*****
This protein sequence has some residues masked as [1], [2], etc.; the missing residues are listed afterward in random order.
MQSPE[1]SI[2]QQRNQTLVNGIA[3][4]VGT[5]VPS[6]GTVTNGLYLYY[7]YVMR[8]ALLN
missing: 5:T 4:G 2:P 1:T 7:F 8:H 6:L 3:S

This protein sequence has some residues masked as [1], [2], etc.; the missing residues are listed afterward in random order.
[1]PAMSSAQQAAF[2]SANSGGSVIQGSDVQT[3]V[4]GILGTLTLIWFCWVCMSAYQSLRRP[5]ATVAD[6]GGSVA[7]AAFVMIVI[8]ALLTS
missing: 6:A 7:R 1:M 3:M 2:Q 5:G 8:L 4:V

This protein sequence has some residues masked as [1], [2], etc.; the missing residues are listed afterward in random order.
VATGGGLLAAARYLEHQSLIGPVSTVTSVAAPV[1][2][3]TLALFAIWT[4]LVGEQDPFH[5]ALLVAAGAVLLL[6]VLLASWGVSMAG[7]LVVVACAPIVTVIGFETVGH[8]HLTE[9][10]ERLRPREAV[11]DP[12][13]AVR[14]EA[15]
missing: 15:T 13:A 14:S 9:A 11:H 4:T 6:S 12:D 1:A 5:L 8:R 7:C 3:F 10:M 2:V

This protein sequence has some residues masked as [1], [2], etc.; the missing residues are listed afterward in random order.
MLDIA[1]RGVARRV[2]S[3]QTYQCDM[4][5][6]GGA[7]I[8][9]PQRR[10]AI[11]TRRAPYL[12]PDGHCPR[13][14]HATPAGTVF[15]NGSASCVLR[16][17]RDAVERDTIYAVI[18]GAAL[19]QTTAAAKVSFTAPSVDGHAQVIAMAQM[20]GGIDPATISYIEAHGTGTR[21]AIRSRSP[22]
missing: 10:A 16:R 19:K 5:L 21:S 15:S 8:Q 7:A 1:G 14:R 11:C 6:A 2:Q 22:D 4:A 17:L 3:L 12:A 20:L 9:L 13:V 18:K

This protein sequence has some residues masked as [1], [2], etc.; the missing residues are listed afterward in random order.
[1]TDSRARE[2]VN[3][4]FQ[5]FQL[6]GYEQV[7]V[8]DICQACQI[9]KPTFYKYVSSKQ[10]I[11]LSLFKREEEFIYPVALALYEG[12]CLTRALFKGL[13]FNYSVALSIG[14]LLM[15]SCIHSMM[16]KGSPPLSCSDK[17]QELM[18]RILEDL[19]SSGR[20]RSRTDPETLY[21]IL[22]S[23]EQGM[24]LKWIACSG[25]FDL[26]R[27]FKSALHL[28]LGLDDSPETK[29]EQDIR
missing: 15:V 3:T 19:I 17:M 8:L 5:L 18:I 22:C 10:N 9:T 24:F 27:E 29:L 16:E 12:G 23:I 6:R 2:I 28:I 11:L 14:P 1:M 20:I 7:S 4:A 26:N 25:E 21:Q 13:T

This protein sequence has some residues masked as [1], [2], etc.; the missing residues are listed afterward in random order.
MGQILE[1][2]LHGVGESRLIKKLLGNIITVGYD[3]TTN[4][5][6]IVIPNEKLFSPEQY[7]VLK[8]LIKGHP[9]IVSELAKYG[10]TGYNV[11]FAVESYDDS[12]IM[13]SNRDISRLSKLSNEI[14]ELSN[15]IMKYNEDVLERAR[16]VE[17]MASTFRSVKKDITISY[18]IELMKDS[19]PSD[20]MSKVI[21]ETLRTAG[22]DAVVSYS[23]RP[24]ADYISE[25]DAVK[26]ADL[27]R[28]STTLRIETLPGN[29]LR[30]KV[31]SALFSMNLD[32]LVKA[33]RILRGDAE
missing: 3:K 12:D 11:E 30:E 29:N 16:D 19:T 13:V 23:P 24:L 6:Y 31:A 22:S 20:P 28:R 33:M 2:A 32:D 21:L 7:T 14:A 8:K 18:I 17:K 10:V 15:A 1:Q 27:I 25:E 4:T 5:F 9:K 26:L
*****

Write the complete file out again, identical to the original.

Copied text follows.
This protein sequence has some residues masked as [1], [2], etc.; the missing residues are listed afterward in random order.
MQSPE[1]SI[2]QQRNQTLVNGIA[3][4]VGT[5]VPS[6]GTVTNGLYLYY[7]YVMR[8]ALLN
missing: 5:T 4:G 2:P 1:T 7:F 8:H 6:L 3:S

This protein sequence has some residues masked as [1], [2], etc.; the missing residues are listed afterward in random order.
[1]PAMSSAQQAAF[2]SANSGGSVIQGSDVQT[3]V[4]GILGTLTLIWFCWVCMSAYQSLRRP[5]ATVAD[6]GGSVA[7]AAFVMIVI[8]ALLTS
missing: 6:A 7:R 1:M 3:M 2:Q 5:G 8:L 4:V

This protein sequence has some residues masked as [1], [2], etc.; the missing residues are listed afterward in random order.
VATGGGLLAAARYLEHQSLIGPVSTVTSVAAPV[1][2][3]TLALFAIWT[4]LVGEQDPFH[5]ALLVAAGAVLLL[6]VLLASWGVSMAG[7]LVVVACAPIVTVIGFETVGH[8]HLTE[9][10]ERLRPREAV[11]DP[12][13]AVR[14]EA[15]
missing: 15:T 13:A 14:S 9:A 11:H 4:T 6:S 12:D 1:A 5:L 8:R 7:C 3:F 10:M 2:V

This protein sequence has some residues masked as [1], [2], etc.; the missing residues are listed afterward in random order.
MLDIA[1]RGVARRV[2]S[3]QTYQCDM[4][5][6]GGA[7]I[8][9]PQRR[10]AI[11]TRRAPYL[12]PDGHCPR[13][14]HATPAGTVF[15]NGSASCVLR[16][17]RDAVERDTIYAVI[18]GAAL[19]QTTAAAKVSFTAPSVDGHAQVIAMAQM[20]GGIDPATISYIEAHGTGTR[21]AIRSRSP[22]
missing: 10:A 16:R 19:K 5:L 21:S 15:S 8:Q 7:A 1:G 14:R 11:C 6:A 2:Q 22:D 4:A 17:L 3:L 12:A 20:L 9:L 13:V 18:K

This protein sequence has some residues masked as [1], [2], etc.; the missing residues are listed afterward in random order.
[1]TDSRARE[2]VN[3][4]FQ[5]FQL[6]GYEQV[7]V[8]DICQACQI[9]KPTFYKYVSSKQ[10]I[11]LSLFKREEEFIYPVALALYEG[12]CLTRALFKGL[13]FNYSVALSIG[14]LLM[15]SCIHSMM[16]KGSPPLSCSDK[17]QELM[18]RILEDL[19]SSGR[20]RSRTDPETLY[21]IL[22]S[23]EQGM[24]LKWIACSG[25]FDL[26]R[27]FKSALHL[28]LGLDDSPETK[29]EQDIR
missing: 15:V 3:T 19:I 17:M 8:L 5:L 18:I 22:C 10:N 9:T 24:F 27:E 29:L 16:E 12:G 23:I 6:R 2:I 28:I 11:L 14:P 1:M 20:I 7:S 4:A 26:N 25:E 21:Q 13:T

This protein sequence has some residues masked as [1], [2], etc.; the missing residues are listed afterward in random order.
MGQILE[1][2]LHGVGESRLIKKLLGNIITVGYD[3]TTN[4][5][6]IVIPNEKLFSPEQY[7]VLK[8]LIKGHP[9]IVSELAKYG[10]TGYNV[11]FAVESYDDS[12]IM[13]SNRDISRLSKLSNEI[14]ELSN[15]IMKYNEDVLERAR[16]VE[17]MASTFRSVKKDITISY[18]IELMKDS[19]PSD[20]MSKVI[21]ETLRTAG[22]DAVVSYS[23]RP[24]ADYISE[25]DAVK[26]ADL[27]R[28]STTLRIETLPGN[29]LR[30]KV[31]SALFSMNLD[32]LVKA[33]RILRGDAE
missing: 3:K 12:D 11:E 30:E 29:N 16:D 19:T 13:V 23:P 24:L 6:Y 31:A 22:S 20:P 28:R 33:M 2:A 32:D 21:L 7:T 14:A 8:K 18:I 17:K 10:V 15:A 1:Q 27:I 25:E 4:T 5:F 9:K 26:L